this.head = new Node(data, this.head);
           return;
        }
// else, use getAt() to find the previous node.
        const previous = this.getAt(index - 1);
        let newNode = new Node(data);
        newNode.next = previous.next;
        previous.next = newNode;       

        return this.head
   }
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Delete operation on a singly linked list

A delete operation will delete a node from the list. There can be three cases for the delete operation.

  • Deleting the first node.
  • Deleting the last node.
  • Deleting a node from the middle of the list (at a given random position).
Deleting the first node in a singly linked list

The first node in a linked list is pointed by the head pointer. To perform a delete operation at the beginning of the list, we will have to make the next node to the head node as the new head.

LinkedList.prototype.deleteFirstNode = function(){
    if(!this.head){
        return;
    }
    this.head = this.head.next;
    return this.head;
}
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Deleting the last node in a singly linked list

To remove the last node from the list, we will first have to traverse the list to find the last node and at the same time maintain an extra pointer to point at the node before the last node. To delete the last node, we will then set the next pointer of the node before the last node to null.

LinkedList.prototype.deleteLastNode = function(){
    if(!this.head){
        return null;
    }
    // if only one node in the list
    if(!this.head.next){
        this.head = null;
        return;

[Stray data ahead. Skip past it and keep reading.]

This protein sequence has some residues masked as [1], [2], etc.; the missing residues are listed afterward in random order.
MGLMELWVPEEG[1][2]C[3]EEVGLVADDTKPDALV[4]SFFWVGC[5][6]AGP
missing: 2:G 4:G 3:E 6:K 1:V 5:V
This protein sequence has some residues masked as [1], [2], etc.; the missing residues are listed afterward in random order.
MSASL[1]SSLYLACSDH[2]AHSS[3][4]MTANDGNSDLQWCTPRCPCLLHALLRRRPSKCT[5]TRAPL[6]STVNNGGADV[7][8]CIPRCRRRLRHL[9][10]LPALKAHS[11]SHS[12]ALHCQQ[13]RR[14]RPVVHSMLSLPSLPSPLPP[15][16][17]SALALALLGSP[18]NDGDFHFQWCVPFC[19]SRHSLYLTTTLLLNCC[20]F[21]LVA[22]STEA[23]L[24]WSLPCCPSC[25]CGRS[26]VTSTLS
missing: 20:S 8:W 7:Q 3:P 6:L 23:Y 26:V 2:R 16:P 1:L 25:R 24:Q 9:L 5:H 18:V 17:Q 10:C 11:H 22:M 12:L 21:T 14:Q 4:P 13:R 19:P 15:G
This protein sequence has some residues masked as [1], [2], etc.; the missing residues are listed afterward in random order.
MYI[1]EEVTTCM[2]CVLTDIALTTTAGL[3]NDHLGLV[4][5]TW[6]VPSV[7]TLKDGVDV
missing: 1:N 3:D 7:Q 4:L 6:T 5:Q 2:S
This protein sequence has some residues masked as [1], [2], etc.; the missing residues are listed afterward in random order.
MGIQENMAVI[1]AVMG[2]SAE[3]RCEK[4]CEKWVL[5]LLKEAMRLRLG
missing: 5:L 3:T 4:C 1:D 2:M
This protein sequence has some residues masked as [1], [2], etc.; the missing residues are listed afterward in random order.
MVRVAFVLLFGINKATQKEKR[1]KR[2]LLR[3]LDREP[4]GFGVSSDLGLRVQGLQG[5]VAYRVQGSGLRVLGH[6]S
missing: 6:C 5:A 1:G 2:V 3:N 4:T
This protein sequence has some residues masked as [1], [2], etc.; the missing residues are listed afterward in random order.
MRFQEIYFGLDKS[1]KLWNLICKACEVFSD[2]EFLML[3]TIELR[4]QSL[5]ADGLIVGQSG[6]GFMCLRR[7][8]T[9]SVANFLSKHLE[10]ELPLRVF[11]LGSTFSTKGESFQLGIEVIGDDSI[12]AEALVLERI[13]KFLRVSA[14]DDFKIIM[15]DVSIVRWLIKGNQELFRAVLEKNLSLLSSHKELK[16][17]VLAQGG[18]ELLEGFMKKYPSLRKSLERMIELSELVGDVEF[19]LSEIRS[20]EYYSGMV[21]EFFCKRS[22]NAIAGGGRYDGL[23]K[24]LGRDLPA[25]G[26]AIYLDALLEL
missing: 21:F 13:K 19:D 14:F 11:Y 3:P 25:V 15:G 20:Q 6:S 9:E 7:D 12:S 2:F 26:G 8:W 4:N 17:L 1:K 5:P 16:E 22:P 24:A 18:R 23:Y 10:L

}
   let previous = this.head;
   let tail = this.head.next;

   while(tail.next !== null){
       previous = tail;
       tail = tail.next;
   }

   previous.next = null;
   return this.head;
}
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Deleting a node from given random position in a singly linked list

Similar to the above case, we will first have to traverse the list to find the desired node to be deleted and at the same time maintain an extra pointer to point at the node before the desired node.

LinkedList.prototype.deleteAt = function(index){
// when list is empty i.e. head = null
    if (!this.head) {
         this.head = new Node(data);
         return;
     }
// node needs to be deleted from the front of the list i.e. before the head.
    if (index === 0) {
        this.head = this.head.next;
        return;
    }
// else, use getAt() to find the previous node.
    const previous = this.getAt(index - 1);

    if (!previous || !previous.next) {
        return;
    }

    previous.next = previous.next.next;     
    return this.head
}
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Deleting the singly linked list

Now, lets delete the complete linked list. This can be done by just one single line of code.

LinkedList.prototype.deleteList = function(){
    this.head = null;
}
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References:
Linked Lists in JavaScript (ES6 code)
What's a Linked List, Anyway?[Part 1]